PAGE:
Materials Performance

OCT 2018

Materials Performance is the world's most widely circulated magazine dedicated to corrosion prevention and control. MP provides information about the latest corrosion control technologies and practical applications for every industry and environment.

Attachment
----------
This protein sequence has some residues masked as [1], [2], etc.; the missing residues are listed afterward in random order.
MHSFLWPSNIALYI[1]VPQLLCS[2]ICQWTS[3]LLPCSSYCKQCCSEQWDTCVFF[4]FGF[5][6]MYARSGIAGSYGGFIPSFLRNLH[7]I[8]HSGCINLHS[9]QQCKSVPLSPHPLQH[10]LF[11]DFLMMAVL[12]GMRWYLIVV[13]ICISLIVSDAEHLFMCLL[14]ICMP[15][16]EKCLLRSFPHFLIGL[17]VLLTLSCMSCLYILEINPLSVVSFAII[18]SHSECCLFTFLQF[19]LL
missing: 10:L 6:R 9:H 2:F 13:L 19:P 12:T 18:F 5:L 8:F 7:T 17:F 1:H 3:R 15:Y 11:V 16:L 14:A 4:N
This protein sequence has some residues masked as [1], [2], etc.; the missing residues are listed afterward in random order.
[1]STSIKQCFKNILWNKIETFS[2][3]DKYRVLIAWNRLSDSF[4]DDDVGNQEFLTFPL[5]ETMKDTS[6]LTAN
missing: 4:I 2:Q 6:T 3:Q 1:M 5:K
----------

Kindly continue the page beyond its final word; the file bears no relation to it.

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OCTOBER 2018 MATERIALSPERFORMANCE: VOL. 57, NO. 10 13 PRE SERV ING BRID GE S In the early interstate era, the time when the structures we are driving on today were designed, there really wasn't a concept of service life or durabil- ity, says NACE International member David Whitmore, president and chief innovation officer with Vector Corrosion Technologies, Ltd. (Winnipeg, Mani- toba, Canada). "Steel and concrete were thought to be semi-permanent materials—when you built something out of concrete, it would be there for- ever. We didn't salt roads then like they do now. Corrosion wasn't a major consideration in the design process." In terms of structural integrity, North America has a very good system of bridge inspection and maintenance, and overall the infrastructure is safe and reliable, Whitmore says. However, he comments that older bridges have their own set of problems given the fact that they're aging and getting closer to the end of their service life—if they haven't already surpassed it. The major- ity of the thousands of bridge structures in the United States that are 50-plus years old already have chloride contamination from exposure to deicing salts or a marine environment, or are suffering from carbonation. They are either corroding or at risk of corroding. "That is the elephant in the room, because they are not going away, and just ignoring them doesn't make them go away. You can decide not to do any- thing and let the problem fester and progress, but eventually you will be forced to do something," Whitmore says. "You don't want to get to the point where a bridge is structurally unsound and there are life safety issues." Tearing down and replacing older structures, however, is not always an option. Most of the bridges in Florida were constructed in the 1950s, and have an expected service life of 50 years, says NACE member Ivan Lasa, state materials administrator with the Florida Department of Transportation (FDOT) Corrosion Research Laboratory (Gainesville, Florida, USA). Because the population in Florida is growing, much of the FDOT budget for highway infrastructure has been expended on new roads and new bridges, which has slowed down the state's ability to replace old bridges that have met or exceeded their expected service life. The cost to replace the total number of structurally deficient bridges in the United States is estimated by the FHWA to be close to $48.8 billion. To rehabilitate the structurally deficient bridges, the FHWA estimated the cost to be around $33.2 billion, roughly 68 percent of the replacement cost. 6 "It's not practical to tear down and replace all older infrastructure—there is too much out there, and we can't afford, as an economy, to demolish and replace everything, Whitmore says. Bridge owners have turned to bridge inspection to identify integrity prob- lems, which provides them with options on how to address issues before they become structurally problematic. In the United States, as mandated by the FHWA, all bridges are to be inspected at least every two years, which puts a state in control of the condition of its bridges at all times, says Lasa. The FDOT has a protocol in place to track any bridge deficiencies and ensure that measures are put in place if a deficiency may create an unsafe situation for the public. If a bridge is structurally deficient, the bridge owner reviews the deficiency. If the deficiency doesn't require immediate attention, the bridge is put into a work program so that the deficiency will be remedi- ated or the bridge be replaced within six years. If necessary for the safety of The Bob Graham Sunshine Skyway Bridge, 7 one of Florida's flagship bridges near St. Petersburg, Florida, USA, opened in 1987. When corrosion of the steel was found in the hollow precast concrete segmental columns on the high-level approaches, workers were able to enter the bridge through the superstructure in 2003 and 2004 and reinforce the corroded sections of the bridge. This was followed by the installation of ICCP on the columns in 2017.

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